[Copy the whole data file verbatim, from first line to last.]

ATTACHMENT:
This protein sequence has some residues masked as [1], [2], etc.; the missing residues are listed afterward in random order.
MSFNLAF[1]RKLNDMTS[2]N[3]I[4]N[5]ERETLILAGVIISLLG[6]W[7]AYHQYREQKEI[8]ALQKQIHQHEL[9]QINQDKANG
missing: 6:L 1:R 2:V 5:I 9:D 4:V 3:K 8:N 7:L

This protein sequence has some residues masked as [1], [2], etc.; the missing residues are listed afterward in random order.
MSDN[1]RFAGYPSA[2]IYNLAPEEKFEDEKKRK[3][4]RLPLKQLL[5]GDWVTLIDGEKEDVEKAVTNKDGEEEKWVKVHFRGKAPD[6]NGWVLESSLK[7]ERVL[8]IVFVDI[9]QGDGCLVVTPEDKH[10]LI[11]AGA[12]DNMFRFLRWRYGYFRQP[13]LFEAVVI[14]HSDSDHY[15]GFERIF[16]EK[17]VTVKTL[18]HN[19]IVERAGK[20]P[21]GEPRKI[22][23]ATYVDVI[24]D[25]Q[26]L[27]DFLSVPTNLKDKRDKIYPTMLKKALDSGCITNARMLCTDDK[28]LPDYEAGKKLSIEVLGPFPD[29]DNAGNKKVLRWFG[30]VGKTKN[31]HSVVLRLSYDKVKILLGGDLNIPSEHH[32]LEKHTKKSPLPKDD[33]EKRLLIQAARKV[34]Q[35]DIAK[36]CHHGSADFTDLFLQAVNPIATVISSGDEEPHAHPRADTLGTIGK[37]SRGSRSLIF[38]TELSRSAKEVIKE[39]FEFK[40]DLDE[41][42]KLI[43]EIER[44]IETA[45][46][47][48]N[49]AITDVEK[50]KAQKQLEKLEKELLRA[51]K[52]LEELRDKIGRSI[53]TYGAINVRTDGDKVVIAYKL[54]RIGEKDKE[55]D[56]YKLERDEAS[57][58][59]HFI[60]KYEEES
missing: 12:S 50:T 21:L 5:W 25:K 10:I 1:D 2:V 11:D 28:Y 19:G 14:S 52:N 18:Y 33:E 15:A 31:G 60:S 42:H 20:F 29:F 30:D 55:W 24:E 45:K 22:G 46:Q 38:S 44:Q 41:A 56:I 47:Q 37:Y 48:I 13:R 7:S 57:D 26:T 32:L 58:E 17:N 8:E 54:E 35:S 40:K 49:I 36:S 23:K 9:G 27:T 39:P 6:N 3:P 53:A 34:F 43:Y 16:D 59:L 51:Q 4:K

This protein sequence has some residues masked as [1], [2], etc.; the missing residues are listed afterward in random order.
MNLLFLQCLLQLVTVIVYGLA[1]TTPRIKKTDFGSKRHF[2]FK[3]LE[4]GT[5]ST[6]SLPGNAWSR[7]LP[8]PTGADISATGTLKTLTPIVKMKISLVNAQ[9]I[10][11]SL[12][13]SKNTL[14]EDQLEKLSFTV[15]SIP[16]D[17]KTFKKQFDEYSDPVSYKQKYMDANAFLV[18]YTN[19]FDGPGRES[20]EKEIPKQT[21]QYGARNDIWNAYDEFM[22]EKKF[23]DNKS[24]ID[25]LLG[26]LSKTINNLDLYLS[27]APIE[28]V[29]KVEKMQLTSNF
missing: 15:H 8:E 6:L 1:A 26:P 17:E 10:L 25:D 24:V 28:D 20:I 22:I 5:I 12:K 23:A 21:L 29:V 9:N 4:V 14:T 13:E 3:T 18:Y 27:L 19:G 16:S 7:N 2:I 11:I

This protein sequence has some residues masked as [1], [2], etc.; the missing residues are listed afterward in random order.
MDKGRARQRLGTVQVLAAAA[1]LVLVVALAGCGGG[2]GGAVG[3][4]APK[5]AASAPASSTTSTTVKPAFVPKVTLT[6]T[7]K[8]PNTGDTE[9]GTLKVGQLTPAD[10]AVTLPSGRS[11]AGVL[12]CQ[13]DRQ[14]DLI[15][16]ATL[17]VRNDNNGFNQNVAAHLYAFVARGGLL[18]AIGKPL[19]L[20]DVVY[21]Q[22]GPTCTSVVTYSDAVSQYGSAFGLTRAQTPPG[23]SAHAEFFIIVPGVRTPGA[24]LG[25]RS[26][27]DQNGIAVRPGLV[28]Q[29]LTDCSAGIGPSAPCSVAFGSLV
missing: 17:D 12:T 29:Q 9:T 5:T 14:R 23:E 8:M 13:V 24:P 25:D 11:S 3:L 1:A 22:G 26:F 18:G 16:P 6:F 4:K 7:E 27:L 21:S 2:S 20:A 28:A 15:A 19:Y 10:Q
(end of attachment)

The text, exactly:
This protein sequence has some residues masked as [1], [2], etc.; the missing residues are listed afterward in random order.
MSFNLAF[1]RKLNDMTS[2]N[3]I[4]N[5]ERETLILAGVIISLLG[6]W[7]AYHQYREQKEI[8]ALQKQIHQHEL[9]QINQDKANG
missing: 6:L 1:R 2:V 5:I 9:D 4:V 3:K 8:N 7:L

This protein sequence has some residues masked as [1], [2], etc.; the missing residues are listed afterward in random order.
MSDN[1]RFAGYPSA[2]IYNLAPEEKFEDEKKRK[3][4]RLPLKQLL[5]GDWVTLIDGEKEDVEKAVTNKDGEEEKWVKVHFRGKAPD[6]NGWVLESSLK[7]ERVL[8]IVFVDI[9]QGDGCLVVTPEDKH[10]LI[11]AGA[12]DNMFRFLRWRYGYFRQP[13]LFEAVVI[14]HSDSDHY[15]GFERIF[16]EK[17]VTVKTL[18]HN[19]IVERAGK[20]P[21]GEPRKI[22][23]ATYVDVI[24]D[25]Q[26]L[27]DFLSVPTNLKDKRDKIYPTMLKKALDSGCITNARMLCTDDK[28]LPDYEAGKKLSIEVLGPFPD[29]DNAGNKKVLRWFG[30]VGKTKN[31]HSVVLRLSYDKVKILLGGDLNIPSEHH[32]LEKHTKKSPLPKDD[33]EKRLLIQAARKV[34]Q[35]DIAK[36]CHHGSADFTDLFLQAVNPIATVISSGDEEPHAHPRADTLGTIGK[37]SRGSRSLIF[38]TELSRSAKEVIKE[39]FEFK[40]DLDE[41][42]KLI[43]EIER[44]IETA[45][46][47][48]N[49]AITDVEK[50]KAQKQLEKLEKELLRA[51]K[52]LEELRDKIGRSI[53]TYGAINVRTDGDKVVIAYKL[54]RIGEKDKE[55]D[56]YKLERDEAS[57][58][59]HFI[60]KYEEES
missing: 12:S 50:T 21:L 5:W 25:K 10:I 1:D 2:V 11:D 28:Y 19:G 14:S 52:N 18:Y 33:E 15:A 31:G 60:S 42:H 20:F 29:F 30:D 55:W 24:E 45:K 22:G 46:Q 38:S 44:Q 41:A 56:I 47:Q 37:Y 48:I 13:R 7:S 57:D 26:T 32:L 58:E 17:N 8:E 54:E 35:S 40:K 49:I 36:S 23:K 9:G 27:T 39:P 6:N 3:P 53:A 34:F 43:Y 16:D 59:L 51:Q 4:K

This protein sequence has some residues masked as [1], [2], etc.; the missing residues are listed afterward in random order.
MNLLFLQCLLQLVTVIVYGLA[1]TTPRIKKTDFGSKRHF[2]FK[3]LE[4]GT[5]ST[6]SLPGNAWSR[7]LP[8]PTGADISATGTLKTLTPIVKMKISLVNAQ[9]I[10][11]SL[12][13]SKNTL[14]EDQLEKLSFTV[15]SIP[16]D[17]KTFKKQFDEYSDPVSYKQKYMDANAFLV[18]YTN[19]FDGPGRES[20]EKEIPKQT[21]QYGARNDIWNAYDEFM[22]EKKF[23]DNKS[24]ID[25]LLG[26]LSKTINNLDLYLS[27]APIE[28]V[29]KVEKMQLTSNF
missing: 15:H 8:E 6:L 1:A 26:P 17:E 10:L 25:D 24:V 28:D 20:I 22:I 5:I 12:K 23:A 21:L 29:V 9:N 4:V 14:T 13:E 3:T 18:Y 27:L 19:G 16:S 7:N 2:I 11:I

This protein sequence has some residues masked as [1], [2], etc.; the missing residues are listed afterward in random order.
MDKGRARQRLGTVQVLAAAA[1]LVLVVALAGCGGG[2]GGAVG[3][4]APK[5]AASAPASSTTSTTVKPAFVPKVTLT[6]T[7]K[8]PNTGDTE[9]GTLKVGQLTPAD[10]AVTLPSGRS[11]AGVL[12]CQ[13]DRQ[14]DLI[15][16]ATL[17]VRNDNNGFNQNVAAHLYAFVARGGLL[18]AIGKPL[19]L[20]DVVY[21]Q[22]GPTCTSVVTYSDAVSQYGSAFGLTRAQTPPG[23]SAHAEFFIIVPGVRTPGA[24]LG[25]RS[26][27]DQNGIAVRPGLV[28]Q[29]LTDCSAGIGPSAPCSVAFGSLV
missing: 17:D 12:T 29:Q 9:T 5:T 14:R 23:E 8:M 13:V 24:P 25:D 11:S 3:L 1:A 22:G 26:F 18:G 16:P 6:F 4:K 7:E 27:L 21:S 2:S 20:A 28:A 15:A 19:Y 10:Q